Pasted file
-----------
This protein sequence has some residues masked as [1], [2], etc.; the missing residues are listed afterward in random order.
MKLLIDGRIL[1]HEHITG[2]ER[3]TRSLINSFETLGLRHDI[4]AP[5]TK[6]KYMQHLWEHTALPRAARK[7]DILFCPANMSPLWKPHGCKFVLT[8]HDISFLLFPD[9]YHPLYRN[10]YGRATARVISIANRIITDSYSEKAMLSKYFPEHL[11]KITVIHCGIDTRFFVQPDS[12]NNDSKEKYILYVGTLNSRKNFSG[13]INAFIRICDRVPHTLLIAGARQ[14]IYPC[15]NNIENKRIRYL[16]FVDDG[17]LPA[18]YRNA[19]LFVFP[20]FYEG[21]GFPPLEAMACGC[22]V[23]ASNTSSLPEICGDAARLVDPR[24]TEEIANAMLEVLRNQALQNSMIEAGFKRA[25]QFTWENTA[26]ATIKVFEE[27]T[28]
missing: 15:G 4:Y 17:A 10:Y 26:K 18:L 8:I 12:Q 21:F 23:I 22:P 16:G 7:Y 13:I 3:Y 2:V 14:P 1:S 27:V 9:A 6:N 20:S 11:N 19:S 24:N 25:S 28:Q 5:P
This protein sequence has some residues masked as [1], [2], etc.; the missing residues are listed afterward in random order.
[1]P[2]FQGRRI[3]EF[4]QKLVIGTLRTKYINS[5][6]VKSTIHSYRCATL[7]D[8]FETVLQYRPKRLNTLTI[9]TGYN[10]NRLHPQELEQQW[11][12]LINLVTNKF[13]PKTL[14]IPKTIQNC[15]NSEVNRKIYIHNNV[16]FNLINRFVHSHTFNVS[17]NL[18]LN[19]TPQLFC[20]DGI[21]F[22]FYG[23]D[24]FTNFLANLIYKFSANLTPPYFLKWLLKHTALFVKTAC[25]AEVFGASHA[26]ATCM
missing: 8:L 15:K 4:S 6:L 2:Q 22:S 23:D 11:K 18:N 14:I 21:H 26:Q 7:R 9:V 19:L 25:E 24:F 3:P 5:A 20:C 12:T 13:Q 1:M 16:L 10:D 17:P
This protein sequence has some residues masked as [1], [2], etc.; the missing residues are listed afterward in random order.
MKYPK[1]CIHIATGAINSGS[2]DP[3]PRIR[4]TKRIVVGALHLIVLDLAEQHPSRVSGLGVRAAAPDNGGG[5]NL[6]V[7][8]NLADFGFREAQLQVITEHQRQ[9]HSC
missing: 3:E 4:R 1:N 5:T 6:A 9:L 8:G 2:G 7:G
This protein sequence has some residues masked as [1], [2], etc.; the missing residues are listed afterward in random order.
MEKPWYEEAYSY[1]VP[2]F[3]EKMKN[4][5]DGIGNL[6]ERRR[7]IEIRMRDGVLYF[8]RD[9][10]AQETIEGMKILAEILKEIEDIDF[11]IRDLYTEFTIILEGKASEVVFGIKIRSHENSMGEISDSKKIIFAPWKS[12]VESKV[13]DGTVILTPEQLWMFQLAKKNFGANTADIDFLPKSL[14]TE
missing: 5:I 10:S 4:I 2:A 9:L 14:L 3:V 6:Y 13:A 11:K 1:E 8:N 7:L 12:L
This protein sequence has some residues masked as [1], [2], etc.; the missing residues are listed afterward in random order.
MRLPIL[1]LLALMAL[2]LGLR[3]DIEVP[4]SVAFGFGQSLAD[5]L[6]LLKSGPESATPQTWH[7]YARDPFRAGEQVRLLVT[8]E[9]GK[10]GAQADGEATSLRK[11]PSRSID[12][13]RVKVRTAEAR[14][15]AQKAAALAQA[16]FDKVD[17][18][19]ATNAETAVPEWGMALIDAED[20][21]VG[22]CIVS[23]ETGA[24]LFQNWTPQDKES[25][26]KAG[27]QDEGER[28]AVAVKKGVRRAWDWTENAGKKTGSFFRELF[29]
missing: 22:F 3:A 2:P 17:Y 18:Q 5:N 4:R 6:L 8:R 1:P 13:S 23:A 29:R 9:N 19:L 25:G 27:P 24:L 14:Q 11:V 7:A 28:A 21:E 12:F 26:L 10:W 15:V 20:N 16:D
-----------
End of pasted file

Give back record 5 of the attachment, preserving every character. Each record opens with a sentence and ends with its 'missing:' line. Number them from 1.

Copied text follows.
This protein sequence has some residues masked as [1], [2], etc.; the missing residues are listed afterward in random order.
MRLPIL[1]LLALMAL[2]LGLR[3]DIEVP[4]SVAFGFGQSLAD[5]L[6]LLKSGPESATPQTWH[7]YARDPFRAGEQVRLLVT[8]E[9]GK[10]GAQADGEATSLRK[11]PSRSID[12][13]RVKVRTAEAR[14][15]AQKAAALAQA[16]FDKVD[17][18][19]ATNAETAVPEWGMALIDAED[20][21]VG[22]CIVS[23]ETGA[24]LFQNWTPQDKES[25][26]KAG[27]QDEGER[28]AVAVKKGVRRAWDWTENAGKKTGSFFRELF[29]
missing: 22:F 3:A 2:P 17:Y 18:Q 5:N 4:R 6:L 8:R 1:P 13:S 23:A 29:R 9:N 19:L 25:G 27:P 24:L 14:Q 11:V 7:A 28:A 21:E 12:F 26:L 10:W 15:V 20:N 16:D